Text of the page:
Something between the rocks glinted in the morning sunshine. Aria made her way down the bank, curioser and curioser until she was upon it. There, tucked in the smallest of cracks, a small stone glowed with unnatural light. She picked it up, moving it between her fingers. It was smooth as a marble and warm. Hearing her mother call over the ridge, she tucked it into her pocket promising to inspect it further when she had the chance.
By the time she was in history class, Aria had forgotten all about it. The creak of the wooden desks and smell of day old bubblegum stuck to the bottoms reminded Aria of how badly she missed boarding school. The very thought hurt her, but she couldn't deny it. And dad, she thought. It had been three months since the funeral, the beginning of summer and the end of a lifetime. Her mother carried her two years sober token on her key chain, but Aria still remembered the stench of her vomit and the sound of her voice, liquid and cold, as it yelled obscenities. That chip didn't make up for all the years wasted on being wasted. That little chip didn't mean anything.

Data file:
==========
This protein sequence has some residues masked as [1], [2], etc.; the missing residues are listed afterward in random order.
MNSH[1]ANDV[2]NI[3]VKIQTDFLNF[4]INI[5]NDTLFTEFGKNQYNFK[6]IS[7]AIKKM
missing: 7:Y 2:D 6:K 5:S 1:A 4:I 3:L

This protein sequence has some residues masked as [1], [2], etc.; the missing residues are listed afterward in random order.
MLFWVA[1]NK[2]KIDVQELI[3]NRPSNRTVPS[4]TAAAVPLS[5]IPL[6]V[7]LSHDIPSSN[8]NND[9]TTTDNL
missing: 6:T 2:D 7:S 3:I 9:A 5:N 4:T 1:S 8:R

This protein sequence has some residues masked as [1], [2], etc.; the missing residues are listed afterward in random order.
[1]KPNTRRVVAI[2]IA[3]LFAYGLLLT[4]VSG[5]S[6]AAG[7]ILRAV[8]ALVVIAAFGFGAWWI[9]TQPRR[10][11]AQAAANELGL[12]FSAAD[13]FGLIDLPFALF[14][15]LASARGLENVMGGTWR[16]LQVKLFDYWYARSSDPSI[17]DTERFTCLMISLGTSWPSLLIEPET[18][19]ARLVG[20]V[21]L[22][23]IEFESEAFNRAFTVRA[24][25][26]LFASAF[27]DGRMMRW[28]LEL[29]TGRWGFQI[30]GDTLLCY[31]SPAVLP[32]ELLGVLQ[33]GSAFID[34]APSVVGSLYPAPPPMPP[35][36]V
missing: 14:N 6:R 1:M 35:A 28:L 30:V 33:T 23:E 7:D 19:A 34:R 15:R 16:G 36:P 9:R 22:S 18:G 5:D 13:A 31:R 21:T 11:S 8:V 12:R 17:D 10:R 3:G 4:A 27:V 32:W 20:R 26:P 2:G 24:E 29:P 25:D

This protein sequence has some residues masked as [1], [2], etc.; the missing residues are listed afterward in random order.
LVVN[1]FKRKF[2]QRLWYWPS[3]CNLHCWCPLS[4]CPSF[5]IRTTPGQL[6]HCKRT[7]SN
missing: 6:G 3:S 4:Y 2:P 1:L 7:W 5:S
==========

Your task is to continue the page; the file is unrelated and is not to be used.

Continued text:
The bell screamed freedom. She packed away her notebook and pencil and went to find her locker. Her mother had dropped her off too late for Aria to weave through the halls looking for 126 in cool metal lettering.
"135," she said aloud. "I'm close."
She jumped. She looked around her. The halls had emptied in a frenzy for lunch. She was alone.
She heard it again. "That's not funny," she said indignantly. She reached into her pocket to grasp the safety whistle attached to her key chain.
The stone burned hot against her hand. She clutched it, hoping that the heat would sharpen her mind.
The stone vibrated in her palm. She pulled it out, gaping.
The stone spoke.